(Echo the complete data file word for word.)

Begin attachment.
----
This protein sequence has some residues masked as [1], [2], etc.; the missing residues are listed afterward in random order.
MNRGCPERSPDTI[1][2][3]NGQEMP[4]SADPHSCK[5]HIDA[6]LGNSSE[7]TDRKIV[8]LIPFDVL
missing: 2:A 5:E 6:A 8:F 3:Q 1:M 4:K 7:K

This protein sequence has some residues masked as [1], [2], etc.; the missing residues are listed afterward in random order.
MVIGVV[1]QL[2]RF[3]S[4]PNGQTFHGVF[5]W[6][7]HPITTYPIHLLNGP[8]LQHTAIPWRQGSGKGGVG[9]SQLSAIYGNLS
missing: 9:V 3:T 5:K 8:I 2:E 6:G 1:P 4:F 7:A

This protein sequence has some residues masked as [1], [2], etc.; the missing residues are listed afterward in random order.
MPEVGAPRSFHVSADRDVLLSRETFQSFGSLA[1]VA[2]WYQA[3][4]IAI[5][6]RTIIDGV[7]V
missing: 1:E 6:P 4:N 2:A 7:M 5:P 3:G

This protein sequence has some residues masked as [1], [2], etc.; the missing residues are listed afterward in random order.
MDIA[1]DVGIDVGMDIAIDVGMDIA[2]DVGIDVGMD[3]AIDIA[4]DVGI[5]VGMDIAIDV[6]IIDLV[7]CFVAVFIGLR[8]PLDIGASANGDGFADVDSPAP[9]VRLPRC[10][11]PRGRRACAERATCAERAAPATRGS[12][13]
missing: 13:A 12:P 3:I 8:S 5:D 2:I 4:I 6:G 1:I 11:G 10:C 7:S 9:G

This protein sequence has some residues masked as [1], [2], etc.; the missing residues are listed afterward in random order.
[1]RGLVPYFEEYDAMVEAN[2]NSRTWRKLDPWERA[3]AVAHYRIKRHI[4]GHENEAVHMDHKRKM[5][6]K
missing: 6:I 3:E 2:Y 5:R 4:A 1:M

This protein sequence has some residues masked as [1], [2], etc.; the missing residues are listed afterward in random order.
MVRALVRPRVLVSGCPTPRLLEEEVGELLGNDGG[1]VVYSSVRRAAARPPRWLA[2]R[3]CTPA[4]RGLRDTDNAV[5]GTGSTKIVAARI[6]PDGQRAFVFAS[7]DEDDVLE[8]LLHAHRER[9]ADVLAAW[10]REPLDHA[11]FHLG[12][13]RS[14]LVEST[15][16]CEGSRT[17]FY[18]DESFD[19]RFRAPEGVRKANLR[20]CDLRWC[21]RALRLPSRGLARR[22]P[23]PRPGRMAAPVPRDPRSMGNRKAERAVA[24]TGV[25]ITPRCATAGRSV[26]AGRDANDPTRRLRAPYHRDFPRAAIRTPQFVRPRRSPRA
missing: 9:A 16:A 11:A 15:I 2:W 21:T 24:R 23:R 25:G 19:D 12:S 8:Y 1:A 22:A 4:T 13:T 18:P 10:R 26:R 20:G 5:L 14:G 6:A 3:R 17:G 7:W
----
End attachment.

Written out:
This protein sequence has some residues masked as [1], [2], etc.; the missing residues are listed afterward in random order.
MNRGCPERSPDTI[1][2][3]NGQEMP[4]SADPHSCK[5]HIDA[6]LGNSSE[7]TDRKIV[8]LIPFDVL
missing: 2:A 5:E 6:A 8:F 3:Q 1:M 4:K 7:K

This protein sequence has some residues masked as [1], [2], etc.; the missing residues are listed afterward in random order.
MVIGVV[1]QL[2]RF[3]S[4]PNGQTFHGVF[5]W[6][7]HPITTYPIHLLNGP[8]LQHTAIPWRQGSGKGGVG[9]SQLSAIYGNLS
missing: 9:V 3:T 5:K 8:I 2:E 6:G 1:P 4:F 7:A

This protein sequence has some residues masked as [1], [2], etc.; the missing residues are listed afterward in random order.
MPEVGAPRSFHVSADRDVLLSRETFQSFGSLA[1]VA[2]WYQA[3][4]IAI[5][6]RTIIDGV[7]V
missing: 1:E 6:P 4:N 2:A 7:M 5:P 3:G

This protein sequence has some residues masked as [1], [2], etc.; the missing residues are listed afterward in random order.
MDIA[1]DVGIDVGMDIAIDVGMDIA[2]DVGIDVGMD[3]AIDIA[4]DVGI[5]VGMDIAIDV[6]IIDLV[7]CFVAVFIGLR[8]PLDIGASANGDGFADVDSPAP[9]VRLPRC[10][11]PRGRRACAERATCAERAAPATRGS[12][13]
missing: 13:A 12:P 3:I 8:S 5:D 2:I 4:I 6:G 1:I 11:G 10:C 7:S 9:G

This protein sequence has some residues masked as [1], [2], etc.; the missing residues are listed afterward in random order.
[1]RGLVPYFEEYDAMVEAN[2]NSRTWRKLDPWERA[3]AVAHYRIKRHI[4]GHENEAVHMDHKRKM[5][6]K
missing: 6:I 3:E 2:Y 5:R 4:A 1:M

This protein sequence has some residues masked as [1], [2], etc.; the missing residues are listed afterward in random order.
MVRALVRPRVLVSGCPTPRLLEEEVGELLGNDGG[1]VVYSSVRRAAARPPRWLA[2]R[3]CTPA[4]RGLRDTDNAV[5]GTGSTKIVAARI[6]PDGQRAFVFAS[7]DEDDVLE[8]LLHAHRER[9]ADVLAAW[10]REPLDHA[11]FHLG[12][13]RS[14]LVEST[15][16]CEGSRT[17]FY[18]DESFD[19]RFRAPEGVRKANLR[20]CDLRWC[21]RALRLPSRGLARR[22]P[23]PRPGRMAAPVPRDPRSMGNRKAERAVA[24]TGV[25]ITPRCATAGRSV[26]AGRDANDPTRRLRAPYHRDFPRAAIRTPQFVRPRRSPRA
missing: 9:A 16:A 11:A 15:I 2:W 21:T 24:R 23:R 25:G 19:D 12:S 8:Y 1:A 22:A 4:T 13:T 18:P 10:R 26:R 20:G 5:L 14:G 6:A 3:R 17:G 7:W